You CAN Negotiate a Health Plan Contract

Many physicians assume that attempting to negotiate a health plan contract is hopeless — but that is a myth. Survey data from TMA show that physicians’ negotiation attempts often are successful. Respondents report winning both payment and term changes in their contracts. 

The first step in securing a better contract is deciding if you want to contract with the health plan in the first place, and if so, how badly. To do this, you need to do some homework.

  • Do the fees paid cover your true costs of doing business? (See how to find out if an existing contract is a money maker or a money drain.)
  • Do you understand how the fees are calculated and the implications for the services you offer? (Is the contract paid on a percentage of billed charges, a fee schedule, or a percentage of Medicare? If Medicare, how quickly does the plan update its fee schedules after a Medicare update?)
  • Does the health plan steer patients to you? (Make sure local hospital, imaging, and other critical services will be in your plan network.)
  • Are the plan’s administrative requirements reasonable for your practice? (Remember that factors besides just payment rates affect how physician-friendly or patient-friendly the plan is.)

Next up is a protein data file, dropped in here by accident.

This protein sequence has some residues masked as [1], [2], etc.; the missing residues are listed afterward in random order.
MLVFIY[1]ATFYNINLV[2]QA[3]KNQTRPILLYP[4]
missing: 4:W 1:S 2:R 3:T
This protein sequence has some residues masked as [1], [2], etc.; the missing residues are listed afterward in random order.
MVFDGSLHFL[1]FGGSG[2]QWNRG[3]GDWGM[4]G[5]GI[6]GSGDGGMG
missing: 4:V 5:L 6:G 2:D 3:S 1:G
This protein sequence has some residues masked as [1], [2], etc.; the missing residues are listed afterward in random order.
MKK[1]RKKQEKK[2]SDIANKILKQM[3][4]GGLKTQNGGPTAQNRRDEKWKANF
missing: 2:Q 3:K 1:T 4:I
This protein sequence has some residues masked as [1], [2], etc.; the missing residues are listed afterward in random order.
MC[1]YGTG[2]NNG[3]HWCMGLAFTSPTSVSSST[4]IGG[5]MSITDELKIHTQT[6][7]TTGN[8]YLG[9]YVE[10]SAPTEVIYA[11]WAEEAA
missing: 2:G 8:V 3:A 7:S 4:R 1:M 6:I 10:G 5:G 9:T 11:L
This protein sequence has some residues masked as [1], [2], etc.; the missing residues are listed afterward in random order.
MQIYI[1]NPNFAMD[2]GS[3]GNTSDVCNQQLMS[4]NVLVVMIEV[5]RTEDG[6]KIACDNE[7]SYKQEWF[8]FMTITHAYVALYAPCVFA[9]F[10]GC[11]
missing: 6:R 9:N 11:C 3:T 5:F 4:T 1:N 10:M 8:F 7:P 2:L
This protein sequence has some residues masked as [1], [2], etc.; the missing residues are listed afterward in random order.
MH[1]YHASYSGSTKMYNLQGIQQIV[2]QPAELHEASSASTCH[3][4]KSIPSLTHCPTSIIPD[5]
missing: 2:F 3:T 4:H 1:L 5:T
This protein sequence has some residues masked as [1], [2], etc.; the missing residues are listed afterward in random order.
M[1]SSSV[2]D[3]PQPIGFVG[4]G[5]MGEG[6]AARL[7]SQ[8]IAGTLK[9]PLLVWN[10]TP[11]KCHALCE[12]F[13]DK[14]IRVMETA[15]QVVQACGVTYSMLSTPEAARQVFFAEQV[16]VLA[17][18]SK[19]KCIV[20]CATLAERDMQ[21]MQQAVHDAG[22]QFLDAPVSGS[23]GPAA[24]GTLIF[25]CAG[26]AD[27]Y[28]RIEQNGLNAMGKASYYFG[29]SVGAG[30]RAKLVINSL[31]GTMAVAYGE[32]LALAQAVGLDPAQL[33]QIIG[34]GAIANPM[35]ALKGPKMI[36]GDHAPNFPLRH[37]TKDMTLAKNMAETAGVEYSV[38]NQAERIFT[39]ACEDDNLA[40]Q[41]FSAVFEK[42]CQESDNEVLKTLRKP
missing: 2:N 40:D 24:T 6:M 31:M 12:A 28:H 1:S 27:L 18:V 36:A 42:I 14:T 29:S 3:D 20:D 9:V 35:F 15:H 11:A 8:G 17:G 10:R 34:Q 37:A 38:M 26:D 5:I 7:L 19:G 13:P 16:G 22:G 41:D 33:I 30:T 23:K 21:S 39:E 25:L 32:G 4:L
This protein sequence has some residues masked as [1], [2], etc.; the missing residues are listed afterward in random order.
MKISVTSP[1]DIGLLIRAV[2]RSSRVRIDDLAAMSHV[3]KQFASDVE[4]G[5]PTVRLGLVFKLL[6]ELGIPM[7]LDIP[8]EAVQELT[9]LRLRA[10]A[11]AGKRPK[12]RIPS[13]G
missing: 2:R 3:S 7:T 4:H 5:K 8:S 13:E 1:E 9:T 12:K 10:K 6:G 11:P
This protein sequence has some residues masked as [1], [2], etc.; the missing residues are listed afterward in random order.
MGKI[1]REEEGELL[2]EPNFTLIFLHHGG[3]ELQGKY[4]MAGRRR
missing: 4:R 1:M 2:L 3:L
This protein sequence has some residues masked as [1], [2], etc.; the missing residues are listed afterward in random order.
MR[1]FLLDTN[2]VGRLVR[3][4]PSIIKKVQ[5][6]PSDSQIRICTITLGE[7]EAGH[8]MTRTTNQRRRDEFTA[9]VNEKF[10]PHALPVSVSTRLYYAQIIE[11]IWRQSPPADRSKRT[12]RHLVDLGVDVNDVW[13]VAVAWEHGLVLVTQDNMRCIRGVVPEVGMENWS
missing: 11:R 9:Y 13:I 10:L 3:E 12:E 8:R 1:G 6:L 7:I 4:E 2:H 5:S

• Is the health plan crucial to your payer mix?

In addition, assess your position in the marketplace to identify where your strengths lie: Evaluate your competition, pinpoint what makes your practice unique in your particular market, and be conversant about market issues that affect your practice.

Only after you have a clear picture of how the contract might play out in your practice can you negotiate effectively to get the terms and fees you need to make it worthwhile — or decide to walk away if you can’t.

TMA can help:

  • Read “If at First You Don’t Succeed: Passion and Persistence Pay Off for Physicians at the Negotiating Table” in the March 2017 issue of Texas Medicine for advice from physicians and experts.
  • Visit TMA’s Contracts webpage for tips and information, including a close look at specific contract clauses to watch out for.
  • See TMA’s publication Business Basics for Physicians. This book can help you understand what it costs to run your practice and make ends meet, and also has a section on contracting with payers.
  • Take advantage of a special TMA member rate for a legal contract evaluation. For $150, payer contract expert Michael Z. Stern, JD, will review a new or existing contract for provisions that may affect your medical practice. He’ll provide a written evaluation.

Published March 15, 2017

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Updated: July 2, 2019

Last Updated On

July 02, 2019

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